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Wisconsin Democrats moved ahead Wednesday with plans for running the state Senate, even though the crucial recall contest they say handed them a one-seat majority remained too close to call.

At a news conference, Senate Democratic Leader Mark Miller of Monona said he is the new majority leader and has already spoken with Republican Leader Scott Fitzgerald about the transition, dismissing the possibility that incumbent GOP Sen. Van Wanggaard might seek a recount.

"We look forward to opening up the governmental process to the public," Miller said. Fitzgerald said Miller's stance is premature.

Democrats forced Wanggaard, Fitzgerald and two other GOP senators into recalls as payback for supporting Gov. Scott Walker's divisive policies. One of the senators resigned rather than defend her seat, creating a 16-16 split between Democrats and Republicans.

Democrats had to win only one of the contests Tuesday to seize control of the chamber; Republicans cruised to wins for three of the seats but had to win all four to retake a majority.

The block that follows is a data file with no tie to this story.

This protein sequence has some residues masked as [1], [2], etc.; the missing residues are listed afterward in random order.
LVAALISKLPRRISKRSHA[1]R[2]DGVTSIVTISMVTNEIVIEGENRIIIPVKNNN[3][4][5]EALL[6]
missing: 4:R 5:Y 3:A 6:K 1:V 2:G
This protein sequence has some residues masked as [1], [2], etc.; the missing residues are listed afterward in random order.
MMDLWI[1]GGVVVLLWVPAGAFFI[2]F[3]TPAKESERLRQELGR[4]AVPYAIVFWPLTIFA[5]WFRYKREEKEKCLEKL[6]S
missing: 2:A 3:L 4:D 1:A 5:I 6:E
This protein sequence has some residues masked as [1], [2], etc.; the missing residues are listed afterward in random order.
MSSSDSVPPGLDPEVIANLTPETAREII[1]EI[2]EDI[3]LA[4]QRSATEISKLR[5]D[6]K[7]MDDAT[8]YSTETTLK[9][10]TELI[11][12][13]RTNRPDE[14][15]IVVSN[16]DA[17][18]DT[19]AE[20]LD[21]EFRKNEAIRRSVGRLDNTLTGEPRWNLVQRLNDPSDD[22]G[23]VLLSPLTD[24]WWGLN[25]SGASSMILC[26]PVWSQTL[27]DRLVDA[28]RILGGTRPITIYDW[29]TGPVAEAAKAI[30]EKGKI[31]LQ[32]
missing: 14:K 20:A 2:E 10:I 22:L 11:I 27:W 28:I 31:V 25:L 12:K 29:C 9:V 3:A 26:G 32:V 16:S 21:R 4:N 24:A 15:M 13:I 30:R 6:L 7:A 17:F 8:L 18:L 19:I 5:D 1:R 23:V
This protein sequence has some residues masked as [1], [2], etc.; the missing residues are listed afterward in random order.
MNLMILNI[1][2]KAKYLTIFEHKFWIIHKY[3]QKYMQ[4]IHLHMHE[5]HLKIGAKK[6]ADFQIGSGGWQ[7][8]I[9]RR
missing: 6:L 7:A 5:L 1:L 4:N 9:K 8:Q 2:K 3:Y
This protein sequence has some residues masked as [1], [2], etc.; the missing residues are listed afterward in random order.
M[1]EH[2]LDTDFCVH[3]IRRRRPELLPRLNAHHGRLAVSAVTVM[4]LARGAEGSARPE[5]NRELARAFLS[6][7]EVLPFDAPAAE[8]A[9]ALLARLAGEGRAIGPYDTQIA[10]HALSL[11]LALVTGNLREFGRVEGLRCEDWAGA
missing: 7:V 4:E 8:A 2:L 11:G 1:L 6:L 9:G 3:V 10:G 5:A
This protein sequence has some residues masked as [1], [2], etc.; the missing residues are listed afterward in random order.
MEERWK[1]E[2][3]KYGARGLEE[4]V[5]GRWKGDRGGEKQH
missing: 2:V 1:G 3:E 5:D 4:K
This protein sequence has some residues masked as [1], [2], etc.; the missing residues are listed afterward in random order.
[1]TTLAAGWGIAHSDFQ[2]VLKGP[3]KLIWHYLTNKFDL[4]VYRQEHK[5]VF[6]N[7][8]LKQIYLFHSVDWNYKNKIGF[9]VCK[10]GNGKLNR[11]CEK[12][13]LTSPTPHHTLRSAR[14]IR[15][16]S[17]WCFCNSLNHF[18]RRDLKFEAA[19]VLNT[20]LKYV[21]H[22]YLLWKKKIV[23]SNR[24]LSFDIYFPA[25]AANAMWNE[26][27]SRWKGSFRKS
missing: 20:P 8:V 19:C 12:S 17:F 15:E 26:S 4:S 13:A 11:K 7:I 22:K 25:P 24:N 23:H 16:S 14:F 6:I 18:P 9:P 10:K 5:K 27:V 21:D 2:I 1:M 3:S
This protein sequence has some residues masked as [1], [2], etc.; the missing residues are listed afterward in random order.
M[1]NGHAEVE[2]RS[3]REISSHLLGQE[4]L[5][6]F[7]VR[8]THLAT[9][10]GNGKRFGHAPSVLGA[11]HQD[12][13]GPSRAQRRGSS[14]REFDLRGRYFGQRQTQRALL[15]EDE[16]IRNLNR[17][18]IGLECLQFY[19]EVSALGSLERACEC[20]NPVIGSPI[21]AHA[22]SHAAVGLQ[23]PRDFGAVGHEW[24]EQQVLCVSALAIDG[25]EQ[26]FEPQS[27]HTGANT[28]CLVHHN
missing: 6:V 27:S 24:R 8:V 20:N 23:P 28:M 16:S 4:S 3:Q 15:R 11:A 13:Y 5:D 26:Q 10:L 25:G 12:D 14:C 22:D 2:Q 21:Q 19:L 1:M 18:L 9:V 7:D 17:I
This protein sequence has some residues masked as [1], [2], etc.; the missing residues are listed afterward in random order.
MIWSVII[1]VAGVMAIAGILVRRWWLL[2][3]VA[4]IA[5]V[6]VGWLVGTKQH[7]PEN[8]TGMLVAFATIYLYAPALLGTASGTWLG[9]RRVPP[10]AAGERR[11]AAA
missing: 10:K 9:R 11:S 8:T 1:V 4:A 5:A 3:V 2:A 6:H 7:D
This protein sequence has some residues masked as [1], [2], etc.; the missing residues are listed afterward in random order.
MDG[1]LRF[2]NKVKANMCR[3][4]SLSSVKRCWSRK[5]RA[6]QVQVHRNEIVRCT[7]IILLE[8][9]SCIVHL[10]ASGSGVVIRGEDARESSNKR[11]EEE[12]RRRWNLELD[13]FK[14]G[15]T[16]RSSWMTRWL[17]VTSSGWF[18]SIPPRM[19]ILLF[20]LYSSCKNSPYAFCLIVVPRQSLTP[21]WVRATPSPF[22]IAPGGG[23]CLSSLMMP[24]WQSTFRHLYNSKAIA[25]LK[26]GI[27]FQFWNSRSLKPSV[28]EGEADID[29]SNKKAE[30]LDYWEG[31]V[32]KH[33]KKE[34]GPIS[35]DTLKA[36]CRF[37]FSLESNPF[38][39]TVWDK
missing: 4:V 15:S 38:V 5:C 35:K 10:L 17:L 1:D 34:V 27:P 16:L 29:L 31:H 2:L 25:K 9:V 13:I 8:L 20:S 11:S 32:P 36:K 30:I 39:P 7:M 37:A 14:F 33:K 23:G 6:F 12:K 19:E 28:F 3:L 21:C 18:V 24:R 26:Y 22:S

It likely won't matter much who ultimately wins the chamber, at least right now. The Legislature isn't expected to convene again until January, and whichever party gains the majority will have to defend it before then in November's elections.

Wanggaard had the edge on challenger John Lehman in Racine's 21st Senate District early on, but updates on the results slowed to a trickle as the night dragged on. The unofficial tally, completed as sunrise approached, showed Lehman leading Wanggaard 36,255 to 35,476, a margin of 779 votes, or just over 1 percent.

Lehman quickly proclaimed he was the winner, but Wanggaard has refused to concede and said his supporters are pressing him to seek a recount.

The election was rife with "voting irregularities," he said in a statement, without elaborating. Regardless, Wanggaard said he wants to wait until Racine County completes its official vote count.

"We all know that the best decisions are made when well rested and after consideration of all the options," Wanggaard said.

Wisconsin candidates can request a recount within three business days of county officials' completing their final tally. Racine County officials have until Friday to receive 529 outstanding absentee ballots, Government Accountability Board spokesman Reid Magney said, and aren't expected to begin their count until next week.

Wanggaard would be on the hook to pay $685 of the recount's costs because the margin is between 0.5 and 2 percent.

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